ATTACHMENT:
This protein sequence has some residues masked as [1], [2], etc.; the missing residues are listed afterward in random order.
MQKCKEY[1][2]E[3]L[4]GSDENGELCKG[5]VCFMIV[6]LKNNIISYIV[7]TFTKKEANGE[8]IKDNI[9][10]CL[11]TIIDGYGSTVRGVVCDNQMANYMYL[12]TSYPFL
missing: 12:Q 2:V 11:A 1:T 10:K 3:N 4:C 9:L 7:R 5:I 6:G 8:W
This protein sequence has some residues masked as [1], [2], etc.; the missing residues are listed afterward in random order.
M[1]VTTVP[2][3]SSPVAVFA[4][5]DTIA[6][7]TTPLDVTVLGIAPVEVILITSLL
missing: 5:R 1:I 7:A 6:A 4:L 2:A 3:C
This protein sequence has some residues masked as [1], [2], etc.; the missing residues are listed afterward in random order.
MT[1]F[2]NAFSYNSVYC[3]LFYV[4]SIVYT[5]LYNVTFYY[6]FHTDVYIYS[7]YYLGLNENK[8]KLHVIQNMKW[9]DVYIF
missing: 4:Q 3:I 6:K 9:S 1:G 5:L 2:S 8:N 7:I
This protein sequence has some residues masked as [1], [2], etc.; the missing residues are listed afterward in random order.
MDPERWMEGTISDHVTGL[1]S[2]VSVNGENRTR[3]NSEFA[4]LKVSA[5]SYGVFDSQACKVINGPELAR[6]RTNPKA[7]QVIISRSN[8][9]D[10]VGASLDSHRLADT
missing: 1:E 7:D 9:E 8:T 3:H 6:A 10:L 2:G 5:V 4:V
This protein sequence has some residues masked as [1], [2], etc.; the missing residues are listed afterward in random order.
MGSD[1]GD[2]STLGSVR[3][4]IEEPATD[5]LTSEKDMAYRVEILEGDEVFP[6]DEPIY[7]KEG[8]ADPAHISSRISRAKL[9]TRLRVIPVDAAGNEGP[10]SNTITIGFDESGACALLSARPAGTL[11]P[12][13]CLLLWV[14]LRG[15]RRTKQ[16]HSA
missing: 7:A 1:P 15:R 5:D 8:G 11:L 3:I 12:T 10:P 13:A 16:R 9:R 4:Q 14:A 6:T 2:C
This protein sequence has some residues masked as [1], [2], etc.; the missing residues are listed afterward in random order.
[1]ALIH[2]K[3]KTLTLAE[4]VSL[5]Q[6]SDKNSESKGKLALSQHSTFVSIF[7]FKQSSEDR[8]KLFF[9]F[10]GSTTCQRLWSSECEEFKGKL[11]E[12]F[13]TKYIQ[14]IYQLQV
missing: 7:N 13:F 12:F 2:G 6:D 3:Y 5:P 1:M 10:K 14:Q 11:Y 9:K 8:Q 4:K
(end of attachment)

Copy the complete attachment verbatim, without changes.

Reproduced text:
This protein sequence has some residues masked as [1], [2], etc.; the missing residues are listed afterward in random order.
MQKCKEY[1][2]E[3]L[4]GSDENGELCKG[5]VCFMIV[6]LKNNIISYIV[7]TFTKKEANGE[8]IKDNI[9][10]CL[11]TIIDGYGSTVRGVVCDNQMANYMYL[12]TSYPFL
missing: 12:Q 2:V 11:A 1:T 10:K 3:N 4:C 9:L 7:R 5:I 6:G 8:W
This protein sequence has some residues masked as [1], [2], etc.; the missing residues are listed afterward in random order.
M[1]VTTVP[2][3]SSPVAVFA[4][5]DTIA[6][7]TTPLDVTVLGIAPVEVILITSLL
missing: 5:R 1:I 7:A 6:A 4:L 2:A 3:C
This protein sequence has some residues masked as [1], [2], etc.; the missing residues are listed afterward in random order.
MT[1]F[2]NAFSYNSVYC[3]LFYV[4]SIVYT[5]LYNVTFYY[6]FHTDVYIYS[7]YYLGLNENK[8]KLHVIQNMKW[9]DVYIF
missing: 4:Q 3:I 6:K 9:S 1:G 5:L 2:S 8:N 7:I
This protein sequence has some residues masked as [1], [2], etc.; the missing residues are listed afterward in random order.
MDPERWMEGTISDHVTGL[1]S[2]VSVNGENRTR[3]NSEFA[4]LKVSA[5]SYGVFDSQACKVINGPELAR[6]RTNPKA[7]QVIISRSN[8][9]D[10]VGASLDSHRLADT
missing: 1:E 7:D 9:E 8:T 3:H 6:A 10:L 2:G 5:V 4:V
This protein sequence has some residues masked as [1], [2], etc.; the missing residues are listed afterward in random order.
MGSD[1]GD[2]STLGSVR[3][4]IEEPATD[5]LTSEKDMAYRVEILEGDEVFP[6]DEPIY[7]KEG[8]ADPAHISSRISRAKL[9]TRLRVIPVDAAGNEGP[10]SNTITIGFDESGACALLSARPAGTL[11]P[12][13]CLLLWV[14]LRG[15]RRTKQ[16]HSA
missing: 7:A 1:P 15:R 5:D 8:G 11:L 3:I 12:T 10:P 13:A 16:R 9:R 4:Q 14:A 6:T 2:C
This protein sequence has some residues masked as [1], [2], etc.; the missing residues are listed afterward in random order.
[1]ALIH[2]K[3]KTLTLAE[4]VSL[5]Q[6]SDKNSESKGKLALSQHSTFVSIF[7]FKQSSEDR[8]KLFF[9]F[10]GSTTCQRLWSSECEEFKGKL[11]E[12]F[13]TKYIQ[14]IYQLQV
missing: 7:N 13:F 12:F 2:G 6:D 3:Y 5:P 1:M 10:K 14:Q 11:Y 9:K 8:Q 4:K